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A case study exploring tutor perceptions on the effects of the study diamond in developing critical thinking on an Open University level 1 arts course

Gillian Ann Clifton
This case study explores the concept of teaching critical thinking through a process known as the Study Diamond. The Study Diamond is a study tool embedded in an Open University (OU) Level 1 Introductory Arts course. Entitled 'Making Sense of the Arts' and identified by the code Y160, the course introduces students to higher education, distance learning and to three distinctive arts disciplines. Using qualitative data collection methods that include an informal non-directive group interview
more » ... group interview with Y1 60 Course Authors, an e-survey of Y1 60 Tutors, and one-to-one semi-structured telephone interviews with targeted Y160 Tutors, this enquiry considers how the Study Diamond process augments tutors' pedagogy. Specifically, through the experiences of Y160 Tutors who use a blended delivery method which includes telephone tuition, it looks at the challenges tutors face teaching the concept of critical thinking on a multi-disciplinary arts course and how they facilitate and measure understanding. The study applies an interpretivist framework whereby qualitative data, together with the researcher's own experience of tutoring on the course, are aligned with an established body of literature specific to adult learning, distance tutoring and critical thinking. In particular the theoretical ideas of social constructivism and transformation learning are considered within a teaching context that is essentially directed at students from a widening participation (WP) orientation. Findings suggest the Study Diamond has transferable characteristics that are beneficial to Tutors in their teaching of critical thinking. A model for its practical application in inter-disciplinary arts courses is proposed that aims to support Tutors in guiding students, particularly those new to higher education, through the challenges of academic writing and argumentation.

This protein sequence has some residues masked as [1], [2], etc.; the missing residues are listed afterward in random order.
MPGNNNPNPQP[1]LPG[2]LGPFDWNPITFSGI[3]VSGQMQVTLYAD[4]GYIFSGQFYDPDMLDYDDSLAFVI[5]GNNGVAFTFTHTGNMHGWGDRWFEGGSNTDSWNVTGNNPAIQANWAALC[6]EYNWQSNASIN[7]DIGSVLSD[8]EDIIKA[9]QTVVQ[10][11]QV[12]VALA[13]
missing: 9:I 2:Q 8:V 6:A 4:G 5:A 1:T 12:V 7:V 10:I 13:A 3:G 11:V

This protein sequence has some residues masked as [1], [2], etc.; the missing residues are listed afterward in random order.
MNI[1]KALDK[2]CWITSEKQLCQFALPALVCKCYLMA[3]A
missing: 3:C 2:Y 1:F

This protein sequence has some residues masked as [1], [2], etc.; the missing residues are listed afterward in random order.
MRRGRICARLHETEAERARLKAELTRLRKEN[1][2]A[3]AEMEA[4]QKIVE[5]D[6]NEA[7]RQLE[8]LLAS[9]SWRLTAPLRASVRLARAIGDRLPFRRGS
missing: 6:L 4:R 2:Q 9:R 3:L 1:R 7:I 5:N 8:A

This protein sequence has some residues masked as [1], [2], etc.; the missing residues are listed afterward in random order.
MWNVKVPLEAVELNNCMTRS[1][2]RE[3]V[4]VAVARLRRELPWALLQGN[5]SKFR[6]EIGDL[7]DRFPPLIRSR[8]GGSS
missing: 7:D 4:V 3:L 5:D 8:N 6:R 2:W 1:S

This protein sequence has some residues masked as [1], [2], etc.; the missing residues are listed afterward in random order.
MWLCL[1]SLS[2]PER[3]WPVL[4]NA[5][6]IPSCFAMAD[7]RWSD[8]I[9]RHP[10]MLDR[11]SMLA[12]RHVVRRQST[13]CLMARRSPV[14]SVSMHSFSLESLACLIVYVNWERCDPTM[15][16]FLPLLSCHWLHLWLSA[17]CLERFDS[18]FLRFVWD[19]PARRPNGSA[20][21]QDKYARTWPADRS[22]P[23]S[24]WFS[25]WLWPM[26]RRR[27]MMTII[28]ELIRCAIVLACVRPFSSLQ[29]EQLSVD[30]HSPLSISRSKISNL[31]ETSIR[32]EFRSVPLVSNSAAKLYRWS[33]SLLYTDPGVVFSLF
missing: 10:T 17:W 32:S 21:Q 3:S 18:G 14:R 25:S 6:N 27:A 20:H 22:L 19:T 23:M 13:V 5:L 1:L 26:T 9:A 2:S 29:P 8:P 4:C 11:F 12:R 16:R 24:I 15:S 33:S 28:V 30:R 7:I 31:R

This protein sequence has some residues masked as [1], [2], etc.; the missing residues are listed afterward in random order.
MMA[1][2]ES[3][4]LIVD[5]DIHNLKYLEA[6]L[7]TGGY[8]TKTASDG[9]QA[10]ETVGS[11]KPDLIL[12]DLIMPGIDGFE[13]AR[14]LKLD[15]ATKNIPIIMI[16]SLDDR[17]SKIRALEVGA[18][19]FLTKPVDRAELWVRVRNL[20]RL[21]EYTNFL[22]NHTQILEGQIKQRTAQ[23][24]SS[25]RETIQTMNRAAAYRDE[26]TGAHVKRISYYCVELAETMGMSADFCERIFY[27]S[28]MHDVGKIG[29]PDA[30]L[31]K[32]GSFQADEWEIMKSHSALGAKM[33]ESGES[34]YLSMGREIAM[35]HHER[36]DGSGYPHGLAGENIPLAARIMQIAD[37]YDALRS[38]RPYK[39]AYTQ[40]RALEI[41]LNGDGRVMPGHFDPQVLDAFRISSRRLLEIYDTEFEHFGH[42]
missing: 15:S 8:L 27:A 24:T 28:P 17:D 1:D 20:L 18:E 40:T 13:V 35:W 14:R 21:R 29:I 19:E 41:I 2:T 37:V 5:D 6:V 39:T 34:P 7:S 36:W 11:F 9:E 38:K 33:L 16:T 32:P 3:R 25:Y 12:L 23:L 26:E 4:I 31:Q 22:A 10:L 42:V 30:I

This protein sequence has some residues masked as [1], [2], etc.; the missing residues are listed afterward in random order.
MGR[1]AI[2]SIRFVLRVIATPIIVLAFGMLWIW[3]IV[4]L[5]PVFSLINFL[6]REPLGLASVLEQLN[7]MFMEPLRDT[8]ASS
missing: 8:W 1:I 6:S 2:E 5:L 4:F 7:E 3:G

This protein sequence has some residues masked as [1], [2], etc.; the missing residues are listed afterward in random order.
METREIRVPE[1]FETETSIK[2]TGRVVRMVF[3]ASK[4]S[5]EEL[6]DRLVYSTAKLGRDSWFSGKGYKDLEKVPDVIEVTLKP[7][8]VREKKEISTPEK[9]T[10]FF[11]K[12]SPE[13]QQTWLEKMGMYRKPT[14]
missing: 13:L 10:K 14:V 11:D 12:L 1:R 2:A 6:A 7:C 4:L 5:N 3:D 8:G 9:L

doi:10.21954/ fatcat:wexvqrb5czenbeqaibmv55dtbm